State officials still won’t name the operator of the new commuter rail line, branded CTrail Hartford Line, but a state Department of Transportation administrator said the Wallingford train station should be finished this month, followed by the Meriden train station in mid-August.
Once the new stations are complete, DOT will ask Amtrak to open them to commuters.
Amtrak owns and operates the rail line and is among several operators considered to run CTrail Hartford Line, which is expected to increase rail service between New Haven and Hartford to 17 trains a day, with another 12 trains per day to Springfield.
The DOT is waiting for a final contract with the new operator and a formal announcement from Gov. Dannel P. Malloy, said John Bernick, DOT’s assistant rail administrator.
“We want to wait for the contract to be finalized before announcing something prematurely,” said Malloy spokeswoman Kelly Donnelly.
Double tracking the rail line from New Haven to Springfield is complete to the Berlin line, according to Bernick. The remaining track work to Newington and under Route 9 will continue to Interstate 84 in Hartford, where decisions about redesigning the highway will determine track placement. The I-84 Hartford Project will address aging highway bridges in downtown Hartford.
Double tracking picks up north of Hartford and continues to Springfield.
Bernick is confident a single track through Hartford will handle 17 commuter trains daily until the I-84 work is complete.
“We’ve done models on it,” he said.
Jim Gildea, chairman of the Connecticut Commuter Rail Council, doesn’t doubt the state models for single-track rail service.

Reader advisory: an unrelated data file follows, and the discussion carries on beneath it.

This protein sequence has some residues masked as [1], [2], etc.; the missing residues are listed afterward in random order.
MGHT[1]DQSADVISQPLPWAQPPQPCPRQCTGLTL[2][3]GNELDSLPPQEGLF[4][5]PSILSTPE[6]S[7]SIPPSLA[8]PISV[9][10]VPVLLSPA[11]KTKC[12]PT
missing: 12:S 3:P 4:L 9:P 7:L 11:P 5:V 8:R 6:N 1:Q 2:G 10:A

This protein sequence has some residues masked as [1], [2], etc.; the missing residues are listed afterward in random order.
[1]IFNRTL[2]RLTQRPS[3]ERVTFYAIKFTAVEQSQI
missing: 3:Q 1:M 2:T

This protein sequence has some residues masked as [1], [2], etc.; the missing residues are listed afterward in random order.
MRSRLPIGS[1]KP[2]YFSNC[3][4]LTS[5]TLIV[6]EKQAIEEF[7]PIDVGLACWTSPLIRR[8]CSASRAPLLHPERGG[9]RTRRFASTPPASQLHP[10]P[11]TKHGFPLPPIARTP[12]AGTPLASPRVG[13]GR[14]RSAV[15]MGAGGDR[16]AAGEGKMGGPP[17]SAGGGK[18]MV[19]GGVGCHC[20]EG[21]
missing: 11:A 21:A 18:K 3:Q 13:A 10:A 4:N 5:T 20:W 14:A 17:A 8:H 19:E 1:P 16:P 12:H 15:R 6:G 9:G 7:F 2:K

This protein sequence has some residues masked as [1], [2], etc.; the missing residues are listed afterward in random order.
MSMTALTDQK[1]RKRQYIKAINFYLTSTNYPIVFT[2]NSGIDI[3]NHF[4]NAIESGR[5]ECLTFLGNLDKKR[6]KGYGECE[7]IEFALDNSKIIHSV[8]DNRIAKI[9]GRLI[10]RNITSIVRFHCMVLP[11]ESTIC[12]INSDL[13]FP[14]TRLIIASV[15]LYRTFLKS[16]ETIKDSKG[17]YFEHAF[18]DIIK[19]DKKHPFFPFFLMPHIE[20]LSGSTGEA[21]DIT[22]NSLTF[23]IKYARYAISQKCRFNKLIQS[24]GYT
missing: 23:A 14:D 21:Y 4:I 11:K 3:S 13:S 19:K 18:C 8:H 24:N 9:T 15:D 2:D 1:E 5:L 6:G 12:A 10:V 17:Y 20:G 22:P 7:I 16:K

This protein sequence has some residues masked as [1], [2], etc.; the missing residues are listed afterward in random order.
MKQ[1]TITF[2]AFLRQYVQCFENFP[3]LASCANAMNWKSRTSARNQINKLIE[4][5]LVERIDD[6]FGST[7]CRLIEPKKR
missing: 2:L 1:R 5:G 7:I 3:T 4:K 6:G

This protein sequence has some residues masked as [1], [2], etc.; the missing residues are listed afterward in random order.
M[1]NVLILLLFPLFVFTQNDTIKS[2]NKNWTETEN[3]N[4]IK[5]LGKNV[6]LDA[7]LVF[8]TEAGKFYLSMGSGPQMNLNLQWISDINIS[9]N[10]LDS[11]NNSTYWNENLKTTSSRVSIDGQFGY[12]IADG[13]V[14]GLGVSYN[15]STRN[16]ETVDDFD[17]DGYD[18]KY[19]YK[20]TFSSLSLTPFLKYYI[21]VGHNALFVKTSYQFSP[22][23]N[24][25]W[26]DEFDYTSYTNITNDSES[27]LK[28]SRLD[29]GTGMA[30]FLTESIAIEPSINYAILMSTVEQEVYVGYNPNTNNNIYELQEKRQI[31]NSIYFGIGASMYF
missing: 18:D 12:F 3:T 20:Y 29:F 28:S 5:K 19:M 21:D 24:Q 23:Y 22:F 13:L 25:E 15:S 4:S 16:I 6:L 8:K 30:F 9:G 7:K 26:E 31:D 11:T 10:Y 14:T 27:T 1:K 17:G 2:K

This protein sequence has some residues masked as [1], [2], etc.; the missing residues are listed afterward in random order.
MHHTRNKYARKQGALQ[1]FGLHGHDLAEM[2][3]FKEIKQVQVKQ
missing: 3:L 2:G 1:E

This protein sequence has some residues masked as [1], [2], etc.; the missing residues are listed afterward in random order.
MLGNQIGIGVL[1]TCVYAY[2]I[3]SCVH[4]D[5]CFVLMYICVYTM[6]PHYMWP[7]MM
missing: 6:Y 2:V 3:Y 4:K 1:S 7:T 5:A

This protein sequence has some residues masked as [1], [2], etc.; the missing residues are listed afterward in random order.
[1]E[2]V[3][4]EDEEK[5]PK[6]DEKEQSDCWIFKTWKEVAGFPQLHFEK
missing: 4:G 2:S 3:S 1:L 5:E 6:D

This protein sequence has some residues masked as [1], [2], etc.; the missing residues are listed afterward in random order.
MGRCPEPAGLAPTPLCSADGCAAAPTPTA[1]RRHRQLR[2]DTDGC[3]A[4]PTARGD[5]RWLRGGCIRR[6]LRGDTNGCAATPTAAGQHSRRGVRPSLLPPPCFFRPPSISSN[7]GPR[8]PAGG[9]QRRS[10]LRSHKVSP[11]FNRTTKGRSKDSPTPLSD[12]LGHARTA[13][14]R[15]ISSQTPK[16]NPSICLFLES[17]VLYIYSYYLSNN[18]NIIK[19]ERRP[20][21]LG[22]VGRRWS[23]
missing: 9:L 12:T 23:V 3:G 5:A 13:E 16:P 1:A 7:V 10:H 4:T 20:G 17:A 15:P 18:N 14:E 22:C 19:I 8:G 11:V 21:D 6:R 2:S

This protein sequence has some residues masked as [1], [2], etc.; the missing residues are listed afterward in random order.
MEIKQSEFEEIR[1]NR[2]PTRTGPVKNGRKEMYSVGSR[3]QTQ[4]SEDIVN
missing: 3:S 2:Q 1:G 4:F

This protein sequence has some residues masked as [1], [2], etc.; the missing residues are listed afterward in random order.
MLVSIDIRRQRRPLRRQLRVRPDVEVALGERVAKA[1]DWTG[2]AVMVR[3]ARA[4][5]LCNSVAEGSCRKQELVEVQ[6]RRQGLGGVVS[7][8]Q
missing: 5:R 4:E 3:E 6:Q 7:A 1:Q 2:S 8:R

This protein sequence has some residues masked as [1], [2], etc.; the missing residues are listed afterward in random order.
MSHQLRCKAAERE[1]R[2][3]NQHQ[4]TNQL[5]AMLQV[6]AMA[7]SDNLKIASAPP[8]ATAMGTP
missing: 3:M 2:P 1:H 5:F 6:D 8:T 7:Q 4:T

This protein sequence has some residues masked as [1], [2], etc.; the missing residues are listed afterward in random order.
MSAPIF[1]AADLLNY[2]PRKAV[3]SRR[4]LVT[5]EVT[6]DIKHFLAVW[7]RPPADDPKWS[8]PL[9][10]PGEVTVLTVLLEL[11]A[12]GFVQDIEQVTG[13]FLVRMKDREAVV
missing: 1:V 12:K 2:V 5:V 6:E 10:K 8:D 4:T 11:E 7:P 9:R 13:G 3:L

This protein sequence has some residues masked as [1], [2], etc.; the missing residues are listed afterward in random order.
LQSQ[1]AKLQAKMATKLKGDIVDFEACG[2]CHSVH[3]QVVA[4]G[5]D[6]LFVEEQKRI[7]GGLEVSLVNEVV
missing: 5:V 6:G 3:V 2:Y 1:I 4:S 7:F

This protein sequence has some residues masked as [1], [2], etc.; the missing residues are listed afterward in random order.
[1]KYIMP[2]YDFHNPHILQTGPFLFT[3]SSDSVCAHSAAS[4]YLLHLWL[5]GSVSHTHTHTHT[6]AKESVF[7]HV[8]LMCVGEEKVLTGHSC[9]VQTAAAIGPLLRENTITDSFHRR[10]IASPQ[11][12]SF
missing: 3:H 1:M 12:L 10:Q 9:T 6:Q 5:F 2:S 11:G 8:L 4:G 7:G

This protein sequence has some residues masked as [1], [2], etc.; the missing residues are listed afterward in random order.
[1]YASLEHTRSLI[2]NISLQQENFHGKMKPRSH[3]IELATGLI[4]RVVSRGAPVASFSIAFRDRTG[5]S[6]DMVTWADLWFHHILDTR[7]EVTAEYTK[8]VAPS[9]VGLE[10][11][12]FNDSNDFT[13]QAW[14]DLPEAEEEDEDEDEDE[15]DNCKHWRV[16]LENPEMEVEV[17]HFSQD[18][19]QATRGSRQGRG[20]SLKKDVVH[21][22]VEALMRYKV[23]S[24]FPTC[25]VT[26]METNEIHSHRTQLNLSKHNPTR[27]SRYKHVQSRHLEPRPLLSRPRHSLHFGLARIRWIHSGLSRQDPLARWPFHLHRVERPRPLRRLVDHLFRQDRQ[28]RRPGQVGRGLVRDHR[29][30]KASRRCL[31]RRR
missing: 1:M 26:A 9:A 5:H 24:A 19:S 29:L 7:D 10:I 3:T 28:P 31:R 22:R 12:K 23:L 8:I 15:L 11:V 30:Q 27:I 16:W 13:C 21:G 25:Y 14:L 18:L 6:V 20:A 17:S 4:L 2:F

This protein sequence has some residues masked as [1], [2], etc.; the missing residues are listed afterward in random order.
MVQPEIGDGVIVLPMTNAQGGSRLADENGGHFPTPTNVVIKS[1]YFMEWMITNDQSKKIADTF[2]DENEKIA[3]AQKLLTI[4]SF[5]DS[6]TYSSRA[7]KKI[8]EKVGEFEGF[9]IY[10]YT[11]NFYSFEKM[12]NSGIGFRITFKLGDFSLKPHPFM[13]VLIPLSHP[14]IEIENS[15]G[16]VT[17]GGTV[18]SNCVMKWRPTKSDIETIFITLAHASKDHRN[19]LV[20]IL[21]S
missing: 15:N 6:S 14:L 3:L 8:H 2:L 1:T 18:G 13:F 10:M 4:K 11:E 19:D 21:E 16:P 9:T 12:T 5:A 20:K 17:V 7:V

“I commute on the Waterbury branch line and they run 15 trains a day from Waterbury to Bridgeport; 8 to Bridgeport and 7 back to Waterbury,” he said.
The I-84 project in Hartford will also determine what changes, if any, will be made to Union Station. Some officials are eying a multi-modal transportation center that services CTrail, CTfastrak and CTtransit commuters.
A marketing campaign will begin soon after the operator is announced, Bernick said.
Gildea expects the roll out of expanded rail service to be delayed from January to the spring because of the delay in hiring an operator, the current state budget and winter weather.
“The Council asked at our last meeting on June 21, and were told that they had selected a provider but were working on some details,” Gildea said in an email. “I believe that the line will not commence in January but rather, the start date will be pushed out until spring based upon budgeting issues and a desire to not start up during inclement weather.”
It is estimated that an additional $460 million would be required to complete all the work necessary to finish the double tracking from Windsor to Springfield, improving stations in Windsor and Windsor Locks, completing new stations in Enfield, West Hartford, Newington, and North Haven, and equipment along the corridor, according to www.nhhsrail.com, a website established by the state that provides updates on the project.
State officials are hoping for matching federal funds to complete much of the work. Plans call for using existing Shore Line East diesel trains once new electric trains are certified for operation on the Shore Line East route. Infrastructure improvements are also needed at the Amtrak-owned Hartford Station viaduct and the Connecticut River Bridge at Windsor Locks to expand service.
“With the announcement, we’re going to ramp up,” Bernick said.
Read more articles like this and help support local journalism by subscribing to the Record Journal.
Unlimited Digital Access just 99¢
Read more articles like this by subscribing to the Record Journal.
Unlimited Digital Access for just 99¢